30 Rock: “The Fabian Strategy”
Posted by therebelprince on September 25, 2010
As with all my season-opening reviews, I apologise that this is more of a series-to-date check-in, but I’ll try and cover the premiere too!
I don’t know how I feel about 30 Rock these days. I’ve championed this show since the pilot episode, when Liz Lemon became the first TV character I could honestly say resembled me. (The clothes on the treadmill, reluctance to skip pizza-and-tv-night for real life, a genuine sense that those people making their own hot-dog line need to learn a life lesson: hey, that’s not me! It’s George Costanza!)
For the first two seasons, even a poor episode (coughJenniferAnistoncough) could cheer me up on a rainy day. Somewhere in season three, however, I think we began the downhill slide. I’m still a fan, and I greatly enjoy each episode, but I’m not sure when we went from an eccentric comedy revolving around a hapless writer to a series of absurdist skits in which Liz Lemon and Jack Donaghy alternate roles of straight man and caricature between scenes.
There was a lot to like this week. Chief among them, Matt Damon weeping, and Alec Baldwin managing to sell himself as a sexual “daddy bear”. I’m quite happy to see both our leads in relationships and particularly, I hope that Jack and Avery work out. Elizabeth Banks is awesome in the role, and it’s a perfect use of Jack’s character traits if his personal life requires as much strategising as his G.E. plotlines. As for Matt Damon’s Carol – well I doubt he’s a long term prospect, but the show might do well to leave Liz’s romantic life on the backburner for a while. I think that part of the reason the show has changed so much is because – oddly – Tina Fey and her crew sought to set aside the caricature. Gone is the Jack Donaghy who stumbles his way through 97 takes for an inspirational film. Now, he’s genuinely contemplating where his life will take him. Moreso Liz Lemon. Once they’d opened up her desire for a baby, and the fear that she’s left the perfect man behind, it seems only right that the show should allow Liz to focus on her future.
All this change has, however, been at the expense of the terrific ‘producing a comedy show’ episodes that triumphed early on (remember Greenzo?), but for me I think that has adversely affected the supporting characters moreso than Jack and Liz. Do I miss the old times? Sure, I do. Is the show less consistently funny these days? Yes indeed. But I don’t really mind the change of format so much. I accept claims that Liz is far more out-there than we saw in season one, but thinks that’s because we’ve gone from seeing the rest of the world through her eyes, to seeing a world in which she is an equal part. For me, the humour defecit comes about from overuse of Kenneth, and – despite the sheer hilarity of Tracy Morgan’s existence – a need to provide storylines for Tracy and the team even in episodes when, for all intents and purposes, TGS doesn’t exist.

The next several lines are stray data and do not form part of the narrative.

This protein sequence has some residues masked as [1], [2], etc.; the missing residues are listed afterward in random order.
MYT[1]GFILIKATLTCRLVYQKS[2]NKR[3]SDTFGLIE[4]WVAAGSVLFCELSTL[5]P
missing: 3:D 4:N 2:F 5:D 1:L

Jenna as producer, meanwhile, didn’t really go anywhere. Well, aside from some truly ripsnorting scenes of Pete’s wife unwittingly captured in flagrante delicto. It felt more like the set-up for a multi-episode arc, not for a quick gag about firing old ladies. The end of the episode – in which Jenna suddenly becomes human and realises she needs to go – felt like a last-minute writer turnaround, not an organic wrap-up. It’s hard to feel sorry for Jane Krakowski. We all know that she’s awesome, yet – unlike many actor/characters for which this is true – the show knows she is awesome too. Krakowski can sell any line, and Jenna often gets some of the slyer one liners. (I still have nightmares about her threeway with Roseanne and Tom Arnold.) But it does seem as if from day one, Jenna has suffered the same fate on 30 Rock that she suffered on TGS, namely marginalisation by Tracy Jordan, and then from the increasing array of gags and secondary characters the show came to love.
As for the rest of the premiere? None of the storylines were memorable. It was nice to see Liz, Jack and Kenneth actually dealing with the fall-out from last year’s finale. I laughed pretty consistently, even at the jokes that were obvious retreads (Kenneth throwing himself in front of moving traffic, for one). And maybe that’s the problem here. 30 Rock has gone from being the Community of TV – where we talk about each episode relentlessly the week after – to being the Modern Family, in which each half-hour passes by enjoyably enough but without leaving much of an impression beyond “that wasn’t a complete waste of my time”. Well, Baldwin has said he’s leaving in 2012. We can only hope that the show accepts its best-before date, throws us another “Cleveland” or “Cooter”, and goes with him.